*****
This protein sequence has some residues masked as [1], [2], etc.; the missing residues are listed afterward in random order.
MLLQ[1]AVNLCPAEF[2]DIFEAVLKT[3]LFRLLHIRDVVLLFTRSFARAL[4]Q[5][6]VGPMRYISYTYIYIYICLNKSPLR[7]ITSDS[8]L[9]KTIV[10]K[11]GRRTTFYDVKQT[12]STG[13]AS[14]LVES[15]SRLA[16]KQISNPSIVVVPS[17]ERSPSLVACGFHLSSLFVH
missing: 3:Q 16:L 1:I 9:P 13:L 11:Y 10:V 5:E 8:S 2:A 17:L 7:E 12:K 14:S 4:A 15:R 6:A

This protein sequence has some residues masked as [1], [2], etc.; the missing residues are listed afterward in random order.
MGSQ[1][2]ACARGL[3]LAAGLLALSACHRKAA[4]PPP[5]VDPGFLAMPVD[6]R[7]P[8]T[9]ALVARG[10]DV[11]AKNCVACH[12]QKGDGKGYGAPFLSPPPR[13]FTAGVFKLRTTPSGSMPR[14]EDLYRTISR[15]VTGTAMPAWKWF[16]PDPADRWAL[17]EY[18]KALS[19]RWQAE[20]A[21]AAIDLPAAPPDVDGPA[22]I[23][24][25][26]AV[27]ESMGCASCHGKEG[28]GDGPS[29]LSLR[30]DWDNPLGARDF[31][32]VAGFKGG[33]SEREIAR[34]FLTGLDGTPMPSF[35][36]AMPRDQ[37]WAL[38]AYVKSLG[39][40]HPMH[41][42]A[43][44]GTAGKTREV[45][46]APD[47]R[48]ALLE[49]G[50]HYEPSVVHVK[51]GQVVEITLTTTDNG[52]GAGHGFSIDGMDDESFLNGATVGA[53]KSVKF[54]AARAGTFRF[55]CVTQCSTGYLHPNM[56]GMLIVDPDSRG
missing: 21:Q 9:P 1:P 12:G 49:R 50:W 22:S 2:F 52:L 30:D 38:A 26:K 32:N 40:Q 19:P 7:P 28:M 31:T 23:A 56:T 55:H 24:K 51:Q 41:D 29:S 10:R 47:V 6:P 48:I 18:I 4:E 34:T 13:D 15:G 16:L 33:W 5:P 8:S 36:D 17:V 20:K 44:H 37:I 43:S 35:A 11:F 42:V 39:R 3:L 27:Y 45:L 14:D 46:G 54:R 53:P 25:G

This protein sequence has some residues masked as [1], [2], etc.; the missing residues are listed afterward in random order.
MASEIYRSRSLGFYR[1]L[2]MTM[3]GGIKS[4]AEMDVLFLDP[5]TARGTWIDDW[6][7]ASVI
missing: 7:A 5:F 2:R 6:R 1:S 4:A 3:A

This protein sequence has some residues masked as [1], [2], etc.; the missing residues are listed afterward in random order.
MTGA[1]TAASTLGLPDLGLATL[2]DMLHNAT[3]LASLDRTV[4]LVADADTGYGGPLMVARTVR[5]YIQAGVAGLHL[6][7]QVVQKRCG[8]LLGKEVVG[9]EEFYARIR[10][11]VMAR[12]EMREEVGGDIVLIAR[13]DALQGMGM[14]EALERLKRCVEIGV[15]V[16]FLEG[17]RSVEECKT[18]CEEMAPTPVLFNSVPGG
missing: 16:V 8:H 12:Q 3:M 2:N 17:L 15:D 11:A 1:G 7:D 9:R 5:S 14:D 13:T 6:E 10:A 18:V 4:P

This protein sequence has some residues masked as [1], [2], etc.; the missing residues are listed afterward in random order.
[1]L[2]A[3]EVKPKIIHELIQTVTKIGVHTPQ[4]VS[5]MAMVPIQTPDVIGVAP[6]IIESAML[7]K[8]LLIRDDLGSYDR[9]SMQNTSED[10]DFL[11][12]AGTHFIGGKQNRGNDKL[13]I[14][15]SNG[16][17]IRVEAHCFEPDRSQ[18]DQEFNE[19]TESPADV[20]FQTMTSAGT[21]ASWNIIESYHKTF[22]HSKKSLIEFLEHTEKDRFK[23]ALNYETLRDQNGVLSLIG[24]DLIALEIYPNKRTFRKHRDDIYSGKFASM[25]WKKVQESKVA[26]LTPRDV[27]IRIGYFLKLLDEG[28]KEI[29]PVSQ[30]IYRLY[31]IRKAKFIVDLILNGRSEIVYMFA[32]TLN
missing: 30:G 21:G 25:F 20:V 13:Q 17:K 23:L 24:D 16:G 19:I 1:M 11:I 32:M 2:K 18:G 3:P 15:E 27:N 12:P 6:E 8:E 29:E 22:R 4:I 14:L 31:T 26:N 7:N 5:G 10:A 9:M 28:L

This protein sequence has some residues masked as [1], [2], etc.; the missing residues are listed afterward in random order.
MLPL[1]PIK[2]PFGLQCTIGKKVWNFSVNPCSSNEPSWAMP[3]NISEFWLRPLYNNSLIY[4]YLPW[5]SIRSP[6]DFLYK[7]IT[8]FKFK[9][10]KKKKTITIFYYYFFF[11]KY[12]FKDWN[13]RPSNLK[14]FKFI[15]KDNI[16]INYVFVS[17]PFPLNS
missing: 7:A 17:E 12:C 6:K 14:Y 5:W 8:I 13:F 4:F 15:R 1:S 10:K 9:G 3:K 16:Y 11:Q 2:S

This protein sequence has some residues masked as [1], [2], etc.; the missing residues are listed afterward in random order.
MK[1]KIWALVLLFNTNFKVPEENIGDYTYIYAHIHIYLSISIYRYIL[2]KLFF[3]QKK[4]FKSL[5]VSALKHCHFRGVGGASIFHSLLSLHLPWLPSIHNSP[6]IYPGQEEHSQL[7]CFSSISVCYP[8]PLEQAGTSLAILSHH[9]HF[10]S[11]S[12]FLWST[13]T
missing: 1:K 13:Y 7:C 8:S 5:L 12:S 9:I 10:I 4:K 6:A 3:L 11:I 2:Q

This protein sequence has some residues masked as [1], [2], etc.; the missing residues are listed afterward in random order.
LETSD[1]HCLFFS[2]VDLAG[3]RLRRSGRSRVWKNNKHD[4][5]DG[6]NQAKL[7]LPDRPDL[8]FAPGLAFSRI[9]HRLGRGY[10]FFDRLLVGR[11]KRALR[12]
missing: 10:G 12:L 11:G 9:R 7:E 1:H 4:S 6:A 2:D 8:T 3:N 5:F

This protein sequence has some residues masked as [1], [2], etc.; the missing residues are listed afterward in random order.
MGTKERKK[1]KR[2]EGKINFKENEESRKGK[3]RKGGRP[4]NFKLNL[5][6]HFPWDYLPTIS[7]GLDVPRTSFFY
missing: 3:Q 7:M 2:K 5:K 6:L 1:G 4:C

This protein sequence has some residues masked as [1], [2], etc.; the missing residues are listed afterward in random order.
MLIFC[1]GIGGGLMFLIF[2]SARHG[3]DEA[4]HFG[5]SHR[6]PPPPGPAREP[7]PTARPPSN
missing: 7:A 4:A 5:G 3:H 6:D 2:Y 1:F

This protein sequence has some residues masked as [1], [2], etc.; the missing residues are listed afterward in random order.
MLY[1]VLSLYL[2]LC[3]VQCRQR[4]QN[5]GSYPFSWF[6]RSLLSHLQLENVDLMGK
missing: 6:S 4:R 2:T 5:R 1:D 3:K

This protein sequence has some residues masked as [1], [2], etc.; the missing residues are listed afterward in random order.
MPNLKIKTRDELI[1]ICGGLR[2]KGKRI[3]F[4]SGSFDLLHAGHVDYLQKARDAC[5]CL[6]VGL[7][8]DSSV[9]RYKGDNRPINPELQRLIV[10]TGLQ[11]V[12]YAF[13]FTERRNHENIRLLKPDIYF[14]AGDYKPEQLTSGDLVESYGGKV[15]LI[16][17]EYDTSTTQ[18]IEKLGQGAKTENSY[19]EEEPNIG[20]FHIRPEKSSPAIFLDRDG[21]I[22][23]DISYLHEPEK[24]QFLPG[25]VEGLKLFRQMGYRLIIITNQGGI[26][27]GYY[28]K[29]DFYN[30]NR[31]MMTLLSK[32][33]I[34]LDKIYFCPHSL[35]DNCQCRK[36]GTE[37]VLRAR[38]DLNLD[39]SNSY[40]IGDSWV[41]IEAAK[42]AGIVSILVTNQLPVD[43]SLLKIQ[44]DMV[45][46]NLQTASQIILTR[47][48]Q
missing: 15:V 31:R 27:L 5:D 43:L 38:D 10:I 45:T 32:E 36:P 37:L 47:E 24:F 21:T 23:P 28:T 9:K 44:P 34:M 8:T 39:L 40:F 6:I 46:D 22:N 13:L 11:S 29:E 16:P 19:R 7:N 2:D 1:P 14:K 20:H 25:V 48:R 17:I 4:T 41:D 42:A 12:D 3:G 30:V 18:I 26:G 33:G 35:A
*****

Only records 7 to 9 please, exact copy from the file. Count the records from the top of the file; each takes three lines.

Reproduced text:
This protein sequence has some residues masked as [1], [2], etc.; the missing residues are listed afterward in random order.
MK[1]KIWALVLLFNTNFKVPEENIGDYTYIYAHIHIYLSISIYRYIL[2]KLFF[3]QKK[4]FKSL[5]VSALKHCHFRGVGGASIFHSLLSLHLPWLPSIHNSP[6]IYPGQEEHSQL[7]CFSSISVCYP[8]PLEQAGTSLAILSHH[9]HF[10]S[11]S[12]FLWST[13]T
missing: 1:K 13:Y 7:C 8:S 5:L 12:S 9:I 10:I 4:K 6:A 3:L 11:I 2:Q

This protein sequence has some residues masked as [1], [2], etc.; the missing residues are listed afterward in random order.
LETSD[1]HCLFFS[2]VDLAG[3]RLRRSGRSRVWKNNKHD[4][5]DG[6]NQAKL[7]LPDRPDL[8]FAPGLAFSRI[9]HRLGRGY[10]FFDRLLVGR[11]KRALR[12]
missing: 10:G 12:L 11:G 9:R 7:E 1:H 4:S 6:A 2:D 8:T 3:N 5:F

This protein sequence has some residues masked as [1], [2], etc.; the missing residues are listed afterward in random order.
MGTKERKK[1]KR[2]EGKINFKENEESRKGK[3]RKGGRP[4]NFKLNL[5][6]HFPWDYLPTIS[7]GLDVPRTSFFY
missing: 3:Q 7:M 2:K 5:K 6:L 1:G 4:C